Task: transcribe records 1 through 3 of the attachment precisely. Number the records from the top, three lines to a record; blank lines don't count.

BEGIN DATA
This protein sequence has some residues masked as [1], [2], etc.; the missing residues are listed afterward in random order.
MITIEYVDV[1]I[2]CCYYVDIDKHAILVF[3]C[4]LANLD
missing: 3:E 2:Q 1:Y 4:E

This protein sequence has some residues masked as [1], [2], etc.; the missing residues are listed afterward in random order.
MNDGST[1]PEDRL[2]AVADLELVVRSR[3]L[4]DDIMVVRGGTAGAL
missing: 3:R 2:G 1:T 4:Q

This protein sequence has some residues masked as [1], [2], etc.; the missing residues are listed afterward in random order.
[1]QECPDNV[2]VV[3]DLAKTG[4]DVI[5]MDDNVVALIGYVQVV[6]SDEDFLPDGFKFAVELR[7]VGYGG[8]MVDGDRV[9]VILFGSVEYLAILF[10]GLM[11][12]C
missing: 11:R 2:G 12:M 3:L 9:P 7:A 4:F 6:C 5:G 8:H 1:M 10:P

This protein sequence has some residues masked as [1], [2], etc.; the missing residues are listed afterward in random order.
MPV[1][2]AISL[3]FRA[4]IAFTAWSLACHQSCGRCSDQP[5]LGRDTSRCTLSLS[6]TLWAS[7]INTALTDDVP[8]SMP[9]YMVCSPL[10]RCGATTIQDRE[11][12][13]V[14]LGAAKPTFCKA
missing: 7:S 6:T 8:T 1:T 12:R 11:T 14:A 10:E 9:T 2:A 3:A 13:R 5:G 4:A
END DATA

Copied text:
This protein sequence has some residues masked as [1], [2], etc.; the missing residues are listed afterward in random order.
MITIEYVDV[1]I[2]CCYYVDIDKHAILVF[3]C[4]LANLD
missing: 3:E 2:Q 1:Y 4:E

This protein sequence has some residues masked as [1], [2], etc.; the missing residues are listed afterward in random order.
MNDGST[1]PEDRL[2]AVADLELVVRSR[3]L[4]DDIMVVRGGTAGAL
missing: 3:R 2:G 1:T 4:Q

This protein sequence has some residues masked as [1], [2], etc.; the missing residues are listed afterward in random order.
[1]QECPDNV[2]VV[3]DLAKTG[4]DVI[5]MDDNVVALIGYVQVV[6]SDEDFLPDGFKFAVELR[7]VGYGG[8]MVDGDRV[9]VILFGSVEYLAILF[10]GLM[11][12]C
missing: 11:R 2:G 12:M 3:L 9:P 7:A 4:F 6:C 5:G 8:H 1:M 10:P